McMurray was an aerospace engineer for years until he and his family moved from the Mojave Desert area of ​​California to Sequim around 2000. He then settled his family because of the good schools in the area.

Running is in the blood of the family: his brother Joe, who died in 2000, helped the family get started in the sport. George, Joe, and another brother, Jim, formed the Tri-Mac Speedsters, the team name McMurray still uses.

A longtime mechanic who has built a client base of people looking to complete projects – from massive upgrades to vintage vehicles to ‘prototypes’ such as a special seeding device, CD disc polisher and a underwater camera robot – McMurray first visited Bonneville in 2008. The 40 square mile flat topography of salt crust near Wendover, Utah, inspired him to try his hand at speed records.

Most of the operations are home operations, he noted, with no cash prize but personal pride, bragging rights and his name in an in-game record book.

Daniel McMurray shows his ?? in progress ??  175cc land speed bike.  Photo courtesy of George McMurray

Daniel McMurray shows off his 175cc “current” land speed bike. Photo courtesy of George McMurray

With pro rider Jen Boller on the handlebars, McMurray’s bike set a world record two years later, in 2010, but struggled the next two years. In 2013, he set a record at Bonneville in the “blown fuel” ranking.

McMurray had speed tested his bike at the Sequim Valley airport, but is now using land in eastern Washington made available by a wheat farmer friend.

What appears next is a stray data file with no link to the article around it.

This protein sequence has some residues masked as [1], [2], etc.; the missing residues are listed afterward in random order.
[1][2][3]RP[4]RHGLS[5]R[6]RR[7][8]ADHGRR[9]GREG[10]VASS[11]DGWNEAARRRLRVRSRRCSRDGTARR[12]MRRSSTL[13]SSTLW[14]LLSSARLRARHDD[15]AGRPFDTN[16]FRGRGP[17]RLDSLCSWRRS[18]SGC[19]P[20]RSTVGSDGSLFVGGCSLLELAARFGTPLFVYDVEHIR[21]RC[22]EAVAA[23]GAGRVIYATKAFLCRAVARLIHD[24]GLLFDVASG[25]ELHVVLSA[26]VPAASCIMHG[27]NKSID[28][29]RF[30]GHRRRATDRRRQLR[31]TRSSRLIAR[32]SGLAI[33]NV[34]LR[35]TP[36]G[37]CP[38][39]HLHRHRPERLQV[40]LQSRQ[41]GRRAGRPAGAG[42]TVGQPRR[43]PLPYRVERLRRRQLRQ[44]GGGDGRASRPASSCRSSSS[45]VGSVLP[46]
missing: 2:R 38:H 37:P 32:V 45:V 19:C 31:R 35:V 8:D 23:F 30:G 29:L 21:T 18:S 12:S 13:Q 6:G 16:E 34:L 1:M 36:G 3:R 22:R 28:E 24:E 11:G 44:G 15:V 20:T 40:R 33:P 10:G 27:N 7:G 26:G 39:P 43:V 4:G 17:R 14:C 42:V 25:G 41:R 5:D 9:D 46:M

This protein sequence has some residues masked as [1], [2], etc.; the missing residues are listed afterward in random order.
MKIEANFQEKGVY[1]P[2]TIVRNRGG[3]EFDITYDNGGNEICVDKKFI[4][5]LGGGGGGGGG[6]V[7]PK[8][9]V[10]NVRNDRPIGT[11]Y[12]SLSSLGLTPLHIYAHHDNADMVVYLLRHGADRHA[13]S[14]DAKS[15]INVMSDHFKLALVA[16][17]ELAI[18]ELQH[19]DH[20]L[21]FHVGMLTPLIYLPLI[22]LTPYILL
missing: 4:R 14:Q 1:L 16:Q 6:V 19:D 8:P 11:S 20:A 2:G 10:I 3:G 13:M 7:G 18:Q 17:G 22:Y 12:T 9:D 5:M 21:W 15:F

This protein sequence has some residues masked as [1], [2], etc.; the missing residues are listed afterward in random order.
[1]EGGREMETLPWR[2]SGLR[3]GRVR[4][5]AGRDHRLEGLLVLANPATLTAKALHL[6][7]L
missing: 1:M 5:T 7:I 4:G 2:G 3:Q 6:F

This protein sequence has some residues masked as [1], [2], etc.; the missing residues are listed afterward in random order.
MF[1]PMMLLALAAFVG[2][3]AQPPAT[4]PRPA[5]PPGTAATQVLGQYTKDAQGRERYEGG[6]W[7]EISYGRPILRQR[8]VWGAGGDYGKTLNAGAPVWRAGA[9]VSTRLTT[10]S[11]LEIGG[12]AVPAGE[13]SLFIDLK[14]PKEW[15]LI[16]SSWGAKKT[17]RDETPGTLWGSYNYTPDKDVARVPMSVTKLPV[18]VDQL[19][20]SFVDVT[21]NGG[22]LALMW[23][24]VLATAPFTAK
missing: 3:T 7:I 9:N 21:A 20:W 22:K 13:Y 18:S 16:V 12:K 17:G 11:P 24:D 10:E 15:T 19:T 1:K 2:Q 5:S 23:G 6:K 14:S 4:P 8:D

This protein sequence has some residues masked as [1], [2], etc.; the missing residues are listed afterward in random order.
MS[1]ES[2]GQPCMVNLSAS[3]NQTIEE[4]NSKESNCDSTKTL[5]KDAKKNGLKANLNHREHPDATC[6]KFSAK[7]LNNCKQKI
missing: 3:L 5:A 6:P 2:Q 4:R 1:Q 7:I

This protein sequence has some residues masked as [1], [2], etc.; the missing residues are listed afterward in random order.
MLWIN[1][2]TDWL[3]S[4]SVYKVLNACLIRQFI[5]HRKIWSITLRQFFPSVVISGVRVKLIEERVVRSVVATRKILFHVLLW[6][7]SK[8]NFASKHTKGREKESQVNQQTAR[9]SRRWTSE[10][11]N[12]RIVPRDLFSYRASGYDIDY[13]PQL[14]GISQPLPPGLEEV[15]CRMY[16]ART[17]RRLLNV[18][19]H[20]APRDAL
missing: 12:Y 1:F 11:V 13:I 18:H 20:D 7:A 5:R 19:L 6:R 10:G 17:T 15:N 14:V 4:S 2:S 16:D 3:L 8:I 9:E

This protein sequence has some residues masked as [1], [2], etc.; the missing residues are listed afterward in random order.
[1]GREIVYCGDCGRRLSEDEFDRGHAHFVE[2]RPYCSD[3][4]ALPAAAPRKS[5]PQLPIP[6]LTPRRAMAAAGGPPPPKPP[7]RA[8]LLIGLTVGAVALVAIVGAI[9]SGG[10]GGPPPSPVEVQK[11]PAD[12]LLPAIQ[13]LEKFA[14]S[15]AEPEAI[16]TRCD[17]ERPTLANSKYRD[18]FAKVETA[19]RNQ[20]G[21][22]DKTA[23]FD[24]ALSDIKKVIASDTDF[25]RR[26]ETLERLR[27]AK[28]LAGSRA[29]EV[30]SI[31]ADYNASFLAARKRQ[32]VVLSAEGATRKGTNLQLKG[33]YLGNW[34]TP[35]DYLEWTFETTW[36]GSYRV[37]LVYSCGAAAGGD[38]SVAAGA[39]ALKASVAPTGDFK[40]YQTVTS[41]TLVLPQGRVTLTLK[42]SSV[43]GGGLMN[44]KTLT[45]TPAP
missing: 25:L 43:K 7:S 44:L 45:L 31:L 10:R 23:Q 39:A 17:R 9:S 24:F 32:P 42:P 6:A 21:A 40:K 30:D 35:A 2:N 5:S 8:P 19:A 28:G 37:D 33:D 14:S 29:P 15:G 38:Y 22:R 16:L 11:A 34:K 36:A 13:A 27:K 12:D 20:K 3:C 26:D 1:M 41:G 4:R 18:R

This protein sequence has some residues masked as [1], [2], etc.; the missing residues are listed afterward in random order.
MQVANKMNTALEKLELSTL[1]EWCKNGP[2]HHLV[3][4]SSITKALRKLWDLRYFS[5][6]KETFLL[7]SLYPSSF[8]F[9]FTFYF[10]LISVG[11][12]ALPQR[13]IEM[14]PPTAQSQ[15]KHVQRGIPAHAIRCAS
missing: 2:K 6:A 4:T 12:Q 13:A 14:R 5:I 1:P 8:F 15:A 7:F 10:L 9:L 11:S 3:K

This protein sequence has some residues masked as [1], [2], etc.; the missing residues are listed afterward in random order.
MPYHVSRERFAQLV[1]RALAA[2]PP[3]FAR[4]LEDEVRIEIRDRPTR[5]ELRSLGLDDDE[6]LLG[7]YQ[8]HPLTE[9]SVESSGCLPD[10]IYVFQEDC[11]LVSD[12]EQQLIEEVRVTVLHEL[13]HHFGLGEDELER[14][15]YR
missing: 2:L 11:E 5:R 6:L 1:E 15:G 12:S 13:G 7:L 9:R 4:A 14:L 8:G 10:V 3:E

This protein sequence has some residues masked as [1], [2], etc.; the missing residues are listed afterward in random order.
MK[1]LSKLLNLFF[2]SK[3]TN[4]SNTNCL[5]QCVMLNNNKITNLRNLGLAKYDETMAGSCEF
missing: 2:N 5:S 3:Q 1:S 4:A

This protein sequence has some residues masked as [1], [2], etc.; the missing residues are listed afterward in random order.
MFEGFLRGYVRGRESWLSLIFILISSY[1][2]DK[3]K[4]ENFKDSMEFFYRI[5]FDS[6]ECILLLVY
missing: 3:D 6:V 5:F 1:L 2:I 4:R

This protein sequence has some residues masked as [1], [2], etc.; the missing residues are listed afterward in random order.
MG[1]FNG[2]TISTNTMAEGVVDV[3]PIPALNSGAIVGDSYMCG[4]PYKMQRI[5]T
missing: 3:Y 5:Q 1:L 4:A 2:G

Long strips of farmland have a particular advantage, said McMurray: “You can see the animals ahead of time. “

Sponsors of Tri-Mac Speedsters include Maxima Racing Oils, Port Angeles Power Equipment, In Graphic Detail, A-1 Auto, Dog House Powder Coating and Sailing S Orchards, among many friends and other supporters.

To learn more about Speed ​​Week and the World Finals, visit scta-bni.org.

After ?? cold attack ??  caused trouble for the Tri Mac Speedsters, George and Alan McMurray used muriatic acid to remove aluminum deposits in their bike's cylinder and help the team achieve not one but two records in the World Finals .  Photo courtesy of George McMurray

After the “cold snap” caused problems for the Tri Mac Speedsters, George and Alan McMurray used muriatic acid to remove the aluminum deposits in their bike’s cylinder and help the team win not. one but two records in the world final. Photo courtesy of George McMurray

George McMurray prepares the Tri-Mac Speedsters ??  bike before a race to the world final.  Photo courtesy of George McMurray

George McMurray prepares the Tri-Mac Speedsters’ bike for a race to the World Finals. Photo courtesy of George McMurray


Leave A Reply

Your email address will not be published.